I would add that your scenarios fail to mention the compensation that was received by the officers in the scandal. Unless you disagree that it is not OK to offer compensation to an officer in exchange for his looking the other way.

  • ||

    That goes beyond the ticket fixing. I'm not looking at crime involved with ticket fixing, albeit a big part of this case.

  • ||

    let me make a distinction. if they fixed tickets, they should be suspended. if they took MONEY to do it, they should be fired.

    absolutely no question about that. bribe taking should be an automatic firing.

  • Tony Fernandez||

    Yet we are never allowed to say anything bad about cops, when they are just as susceptible to corruption as any other government official. They are corrupted by power, and we need the market to be able to exert more control over them.

  • CrackertyAssCracker||

    How bout all we worry about all the fucking illegal searches and seizures before this nickel and dime bullshit?

  • ||

    Its like Al Capone and income taxes. Any reason to throw habitual criminals in jail is a good reason.

  • cynical||

    Take what you can get.

  • ||

  • ||

    "The Michigan State Police have a high-tech mobile forensics device that can be used to extract information from cell phones belonging to motorists stopped for minor traffic violations. The American Civil Liberties Union (ACLU) of Michigan last Wednesday demanded that state officials stop stonewalling freedom of information requests for information on the program."

  • Mr Lizard||

    The only reason for the headline grabbing number is that this brand of corruption affects revenue intake. The overlord class can't have their minions messin with the flow.

  • GILMORE||

    Brief "Cops Gone Wrong" anecdote:

    I had a buddy who was like an all-american, prodigal son... played football, went to harvard, very religious, humble, nice guy.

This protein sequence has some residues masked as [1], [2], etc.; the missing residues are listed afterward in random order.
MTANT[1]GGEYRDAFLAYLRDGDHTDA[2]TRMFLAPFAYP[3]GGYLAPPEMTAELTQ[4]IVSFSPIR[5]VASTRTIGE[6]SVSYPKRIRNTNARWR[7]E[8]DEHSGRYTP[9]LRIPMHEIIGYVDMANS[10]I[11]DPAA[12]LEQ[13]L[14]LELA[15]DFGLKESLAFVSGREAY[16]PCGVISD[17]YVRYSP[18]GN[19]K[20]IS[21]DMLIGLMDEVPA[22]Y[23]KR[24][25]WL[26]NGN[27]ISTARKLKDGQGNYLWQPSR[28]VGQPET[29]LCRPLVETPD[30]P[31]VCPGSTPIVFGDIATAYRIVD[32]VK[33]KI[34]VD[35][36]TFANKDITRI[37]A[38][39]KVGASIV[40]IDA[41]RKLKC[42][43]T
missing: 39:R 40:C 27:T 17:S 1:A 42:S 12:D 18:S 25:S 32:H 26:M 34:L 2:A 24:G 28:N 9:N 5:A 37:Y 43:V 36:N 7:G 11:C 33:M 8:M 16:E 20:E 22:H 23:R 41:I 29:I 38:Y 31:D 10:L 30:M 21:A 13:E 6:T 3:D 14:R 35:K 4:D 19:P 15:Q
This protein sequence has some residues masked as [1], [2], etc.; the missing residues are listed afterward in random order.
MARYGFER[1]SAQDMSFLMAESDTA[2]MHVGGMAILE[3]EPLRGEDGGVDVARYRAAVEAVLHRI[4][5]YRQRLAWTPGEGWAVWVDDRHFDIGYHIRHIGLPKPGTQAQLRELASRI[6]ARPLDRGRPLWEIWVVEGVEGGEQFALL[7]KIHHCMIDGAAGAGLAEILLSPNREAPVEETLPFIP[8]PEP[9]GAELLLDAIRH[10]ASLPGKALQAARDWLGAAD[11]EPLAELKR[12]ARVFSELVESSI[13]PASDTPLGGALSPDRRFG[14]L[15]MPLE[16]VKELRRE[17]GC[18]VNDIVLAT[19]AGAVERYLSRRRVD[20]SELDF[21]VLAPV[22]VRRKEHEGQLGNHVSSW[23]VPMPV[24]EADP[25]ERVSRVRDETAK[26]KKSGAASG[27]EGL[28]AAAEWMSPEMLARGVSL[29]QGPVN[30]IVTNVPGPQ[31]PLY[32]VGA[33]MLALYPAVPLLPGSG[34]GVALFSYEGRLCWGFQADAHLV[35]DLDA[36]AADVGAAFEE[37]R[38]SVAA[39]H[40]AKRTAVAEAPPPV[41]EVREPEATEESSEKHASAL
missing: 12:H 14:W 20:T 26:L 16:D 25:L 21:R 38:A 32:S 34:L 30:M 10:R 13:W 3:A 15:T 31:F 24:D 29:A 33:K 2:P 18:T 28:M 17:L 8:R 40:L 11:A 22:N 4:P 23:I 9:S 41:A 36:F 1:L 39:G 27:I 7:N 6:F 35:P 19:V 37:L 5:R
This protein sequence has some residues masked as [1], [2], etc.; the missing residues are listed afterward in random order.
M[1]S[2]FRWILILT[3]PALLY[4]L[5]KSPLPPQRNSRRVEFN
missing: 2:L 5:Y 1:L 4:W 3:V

So on one cold, icy, winter's day, this guy is helping an old lady cross the very-icy street after Church (*you can't make this shit up*)... and a crossing guard/traffic cop demands he turn around and bring her back to the other side... given that he's 3/4 of the way across, he ignores her, and keeps going... the cop freaks out, runs to grab him, but slips on the ice and breaks her hip.

    Long story short: Kid is charged with assaulting a police officer. He has to withdraw from school. the PBA files civil suits as well. Since the kid has no real assets to tap, they somehow file to make the parents responsible, and start a procedure to *take their home away*. They are threatened that unless they settle in the civil trials that the criminal proceedings will GUARANTEE jail time. They were in court for like 2years straight. They got anonymous threats. Some local cops who knew the family actually personally apologized to them, basically explaining, "Once something happens, we have no control: the PBA and Unions go to work, and they play hardball..."

    I think one reason things went over a cliff was that the father (a lawyer) immediately tried to get the whole thing tossed out, full-stop, and ... and the Police Unions used a typical police tactic: ""Either deal with us now, accepting you were wrong for this little thing (whether you were or weren't)... or if you DONT.... well, then we'll find a SERIOUS thing to come after you for."

  • Zeb||

    Holy shit! PBAs are entirely malignant organizations.

  • ||

    and coming to that conclusion based on an anon anecdote on an hit and run is entirely logical.

  • ||

    So glad I just watched 10 rules to deal with cops!

    http://www.intellectualtakeout.....node=79185

  • دردشه عراقية||

    Thanks